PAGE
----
Tuesday, June 14, 2011

Hernia in Children

Credit to:

(Children's Hospital Boston)



A hernia occurs when a section of intestine protrudes through a weakness in the abdominal muscles. A soft bulge is seen underneath the skin where the hernia has occurred.
In children, a hernia usually occurs in one of two places:
  • around the belly-button
  • in the groin area
A hernia that occurs in the belly-button area is called an umbilical hernia. A hernia that occurs in the groin area is called an inguinal hernia.


A hernia can develop in the first few months after the baby is born because of a weakness in the muscles of the abdomen. Inguinal and umbilical hernias happen for slightly different reasons.


Hernia (Umbilical or Inguinal)Inguinal Hernia
As a male fetus grows and matures during pregnancy, the testicles develop in the abdomen and then move down into the scrotum through an area called the inguinal canal.
Shortly after the baby is born, the inguinal canal closes, preventing the testicles from moving back into the abdomen. If this area does not close off completely, a loop of intestine can move into the inguinal canal through the weakened area of the lower abdominal wall, causing a hernia.
Although girls do not have testicles, they do have an inguinal canal, so they can develop hernias in this area as well.


Hernias occur more often in children who have one or more of the following risk factors:
Inguinal hernias occur:
  • in about one to three percent of all children.
  • more often in premature infants.
  • in boys much more frequently than in girls.
  • more often in the right groin area than the left, but can also occur on both sides.


Occasionally, the loop of intestine that protrudes through a hernia may become stuck, and is no longer reducible. This means that the intestinal loop cannot be gently pushed back into the abdominal cavity. When this happens, that section of intestine may lose its blood supply. A good blood supply is necessary for the intestine to be healthy and function properly.


Hernias usually occur in newborns, but may not be noticeable for several weeks or months after birth.
Straining and crying do not cause hernias; however, the increased pressure in the abdomen can make a hernia more noticeable.
  • Inguinal hernias appear as a bulge or swelling in the groin or scrotum. The swelling may be more noticeable when the baby cries, and may get smaller or go away when the baby relaxes. If your physician pushes gently on this bulge when the child is calm and lying down, it will usually get smaller or go back into the abdomen.

If the hernia is not reducible, then the loop of intestine may be caught in the weakened area of abdominal muscle. Symptoms that may be seen when this happens include the following:
  • a full, round abdomen
  • vomiting
  • pain or fussiness
  • redness or discoloration
  • fever
Symptoms of a hernia may resemble other conditions or medical problems. Please consult your child's physician for a diagnosis.


Hernias can be diagnosed by a physical examination by your child's physician. Your child will be examined to determine if the hernia is reducible (can be pushed back into the abdominal cavity) or not. Your child's physician may order abdominal x-rays orultrasound to examine the intestine more closely, especially if the hernia is no longer reducible.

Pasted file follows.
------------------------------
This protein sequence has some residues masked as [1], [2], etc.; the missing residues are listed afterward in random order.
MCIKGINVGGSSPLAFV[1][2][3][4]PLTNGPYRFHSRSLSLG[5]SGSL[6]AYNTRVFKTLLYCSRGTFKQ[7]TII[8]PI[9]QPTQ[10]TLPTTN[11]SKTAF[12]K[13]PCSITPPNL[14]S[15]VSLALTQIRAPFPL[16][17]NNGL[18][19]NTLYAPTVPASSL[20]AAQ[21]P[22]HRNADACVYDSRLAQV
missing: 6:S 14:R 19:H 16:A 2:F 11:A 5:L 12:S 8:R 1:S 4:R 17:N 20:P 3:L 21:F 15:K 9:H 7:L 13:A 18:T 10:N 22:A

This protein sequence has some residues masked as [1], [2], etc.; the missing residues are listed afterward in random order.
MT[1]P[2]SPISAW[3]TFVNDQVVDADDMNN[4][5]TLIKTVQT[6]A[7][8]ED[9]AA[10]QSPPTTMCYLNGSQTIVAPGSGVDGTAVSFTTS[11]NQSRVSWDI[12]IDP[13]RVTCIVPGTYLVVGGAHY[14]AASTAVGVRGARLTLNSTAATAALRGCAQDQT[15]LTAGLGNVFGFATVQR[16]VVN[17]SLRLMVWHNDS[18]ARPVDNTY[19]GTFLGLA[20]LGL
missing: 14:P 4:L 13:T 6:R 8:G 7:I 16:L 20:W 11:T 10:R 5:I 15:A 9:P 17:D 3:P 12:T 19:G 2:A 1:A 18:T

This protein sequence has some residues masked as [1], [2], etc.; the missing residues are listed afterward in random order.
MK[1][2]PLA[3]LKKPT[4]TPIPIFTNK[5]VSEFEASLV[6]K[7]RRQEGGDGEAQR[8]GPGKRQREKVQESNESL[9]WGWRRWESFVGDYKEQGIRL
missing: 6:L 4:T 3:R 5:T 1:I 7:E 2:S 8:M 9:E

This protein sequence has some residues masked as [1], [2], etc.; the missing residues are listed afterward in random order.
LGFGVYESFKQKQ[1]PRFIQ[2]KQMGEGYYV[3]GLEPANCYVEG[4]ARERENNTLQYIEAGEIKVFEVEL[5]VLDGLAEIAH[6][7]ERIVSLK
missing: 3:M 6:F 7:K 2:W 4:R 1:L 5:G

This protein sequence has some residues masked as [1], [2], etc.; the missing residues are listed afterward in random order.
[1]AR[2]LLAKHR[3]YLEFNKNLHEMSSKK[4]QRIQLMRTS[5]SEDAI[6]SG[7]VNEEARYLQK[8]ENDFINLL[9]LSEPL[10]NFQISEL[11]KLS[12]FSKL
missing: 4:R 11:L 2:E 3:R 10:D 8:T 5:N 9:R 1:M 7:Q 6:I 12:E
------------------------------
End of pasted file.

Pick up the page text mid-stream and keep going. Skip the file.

Specific treatment will be determined by your child's physician based on the following:
  • your child's age, overall health, and medical history
  • the type of hernia
  • whether the hernia is reducible (can be pushed back into the abdominal cavity) or not
  • your child's tolerance for specific medications, procedures, or therapies
  • your opinion or preference
Inguinal hernia:
An operation is necessary to treat an inguinal hernia. It will be surgically repaired fairly soon after it is discovered, since the intestine can become stuck in the inguinal canal. When this happens, the blood supply to the intestine can be cut off, and the intestine can become damaged. Inguinal hernia surgery is usually performed before this damage can occur.
During a hernia operation, your child will be placed under anesthesia. A small incision is made in the area of the hernia. The loop of intestine is placed back into the abdominal cavity. The muscles are then stitched together. Sometimes, a piece of meshed material is used to help strengthen the area where the muscles are repaired.
A hernia operation is usually a fairly simple procedure. Children who have an inguinal hernia surgically repaired can often go home the same day they have the operation.


Once the hernia is closed, either spontaneously or by surgery, it is unlikely that it will reoccur. The chance for reoccurrence of the hernia may be increased if the intestine was damaged.
Back to Suhail.. Right after surgery.. he was in pain and kept screaming (as in my previous post http://mummyeda.blogspot.com/2011/06/ouch-ouch-ouchhhhh.html ) Around 1pm he started to walk around but only for an hour. The rest of the day.. he refused to walk until the next morning (today, June 14th).
We didn't give him any medication to relief his pain. He had a PCM supp during post operation..and that's all! We did request for it an hour after the surgery but the doctor ask us to wait at least  4-6 hours after the PCM was given. And.. by 1pm.. Suhail didn't scream nor having any pain complaint. So we just let it go...
As of today (14th June 2011)...
He was as playful and jaunty as ever. But around 3pm we noticed that he walked awkwardly and forbid us to touch his scrotum. Something was wrong....
Huh! It was swollen!!! Daddy gave him 5 ml of Brufen to relieve his pain...
The total cost for his operation and stays (mother & child - single standard) is RM3576.70 

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